Parents and Young Athletes: Wake Up! Take it From a Hall of Famer

July 22, 2018

John Smoltz said it best in his MLB Hall of Fame Induction Speech this past week when he brilliantly took advantage of the platform he was given in front of a national audience to speak directly to millions of parents about a growing epidemic in youth sports. As I note throughout my guidebook on character in sports, Character Loves Company, it is a shame that our youth in America are walking away from athletics at an early age, never to return again. A few of the major reasons for this mass exodus out of sports are: Increasing rates of injury due to overuse or incorrect mechanics, burnout, parental pressures, and boredom. Studies in the field of youth and amateur athletics clearly articulate the many advantages of our youth participating in multiple sports versus specializing in just one (Cote, et al., 2007 & 2009; Burgess & Naughton, 2010; Subotnik, Olszewski-Kubilius, & Worrell, 2011; & Horton 2012).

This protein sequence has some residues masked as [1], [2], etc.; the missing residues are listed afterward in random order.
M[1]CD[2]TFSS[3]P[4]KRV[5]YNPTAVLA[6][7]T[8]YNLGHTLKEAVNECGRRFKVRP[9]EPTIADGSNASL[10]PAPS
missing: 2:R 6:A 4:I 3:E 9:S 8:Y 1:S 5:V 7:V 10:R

In his MLB Hall of Fame induction speech, the great Smoltz is not only referring to the sport of baseball, but rather all sports and we should be listening:

“I want to encourage all the families and parents out there to understand that this is not normal to have a surgery at 14 and 15 years old. That you have time. That baseball’s not a year-round sport. That you have an opportunity to be athletic and play other sports.”

The current inclination towards the win-at-all-costs approach and the ego-driven rush to “10,000 hours” of individual training has displaced the quest to build character through the challenge and enjoyment of sport participation. Many kids are walking away from sports prematurely due to the heavy pressures from parents and coaches and the excessive overtraining, which strip sports of their fun and enjoyment (Cote & Fraser-Thomas, 2008; & Jayanthi, 2012).

For the sake of our rising generations, it is time to wake up!

Follow me on Instagram (@characterlovescompany) and Facebook (characterlovescompany) to find out more about what you – as a parent, mentor, or coach – can do to positively impact our youth in sports!

Meet the Author

Pete Paciorek
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